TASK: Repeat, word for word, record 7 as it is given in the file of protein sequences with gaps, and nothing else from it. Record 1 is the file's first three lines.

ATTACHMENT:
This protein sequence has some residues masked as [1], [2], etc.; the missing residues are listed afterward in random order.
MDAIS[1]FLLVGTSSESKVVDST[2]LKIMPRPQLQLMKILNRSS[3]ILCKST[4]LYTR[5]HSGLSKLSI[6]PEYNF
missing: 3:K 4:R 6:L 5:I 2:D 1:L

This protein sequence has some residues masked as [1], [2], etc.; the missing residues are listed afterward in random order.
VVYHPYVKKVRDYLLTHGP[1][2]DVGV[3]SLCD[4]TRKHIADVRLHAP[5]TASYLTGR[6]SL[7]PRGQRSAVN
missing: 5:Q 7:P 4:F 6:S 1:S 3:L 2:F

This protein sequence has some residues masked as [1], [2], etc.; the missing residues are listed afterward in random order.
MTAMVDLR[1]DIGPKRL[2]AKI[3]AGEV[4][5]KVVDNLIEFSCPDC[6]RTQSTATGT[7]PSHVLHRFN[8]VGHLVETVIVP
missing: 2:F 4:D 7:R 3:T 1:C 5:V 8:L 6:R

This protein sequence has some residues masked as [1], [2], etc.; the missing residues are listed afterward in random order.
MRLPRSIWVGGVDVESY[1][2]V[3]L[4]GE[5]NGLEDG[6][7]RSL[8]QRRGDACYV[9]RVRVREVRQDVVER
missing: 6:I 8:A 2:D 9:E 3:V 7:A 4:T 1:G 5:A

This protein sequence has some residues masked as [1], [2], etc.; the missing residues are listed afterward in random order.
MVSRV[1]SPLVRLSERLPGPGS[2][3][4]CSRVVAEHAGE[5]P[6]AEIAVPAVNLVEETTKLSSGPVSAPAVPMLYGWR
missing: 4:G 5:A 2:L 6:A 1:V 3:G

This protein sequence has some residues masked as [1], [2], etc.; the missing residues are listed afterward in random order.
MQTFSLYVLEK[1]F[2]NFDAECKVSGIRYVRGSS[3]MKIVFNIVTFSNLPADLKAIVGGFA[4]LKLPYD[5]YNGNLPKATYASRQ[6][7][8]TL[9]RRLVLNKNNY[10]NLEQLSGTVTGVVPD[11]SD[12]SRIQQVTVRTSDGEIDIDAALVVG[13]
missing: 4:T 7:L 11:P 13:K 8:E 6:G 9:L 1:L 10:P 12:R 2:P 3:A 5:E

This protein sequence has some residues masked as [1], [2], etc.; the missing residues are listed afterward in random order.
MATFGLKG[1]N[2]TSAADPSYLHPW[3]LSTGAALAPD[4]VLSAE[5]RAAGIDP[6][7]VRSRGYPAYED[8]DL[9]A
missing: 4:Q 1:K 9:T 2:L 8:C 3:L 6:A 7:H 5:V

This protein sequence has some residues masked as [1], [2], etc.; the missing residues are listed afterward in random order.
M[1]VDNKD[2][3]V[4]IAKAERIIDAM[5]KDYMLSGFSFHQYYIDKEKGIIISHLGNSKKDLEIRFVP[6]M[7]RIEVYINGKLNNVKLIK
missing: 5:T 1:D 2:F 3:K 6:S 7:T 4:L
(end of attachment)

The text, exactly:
This protein sequence has some residues masked as [1], [2], etc.; the missing residues are listed afterward in random order.
MATFGLKG[1]N[2]TSAADPSYLHPW[3]LSTGAALAPD[4]VLSAE[5]RAAGIDP[6][7]VRSRGYPAYED[8]DL[9]A
missing: 4:Q 1:K 9:T 2:L 8:C 3:L 6:A 7:H 5:V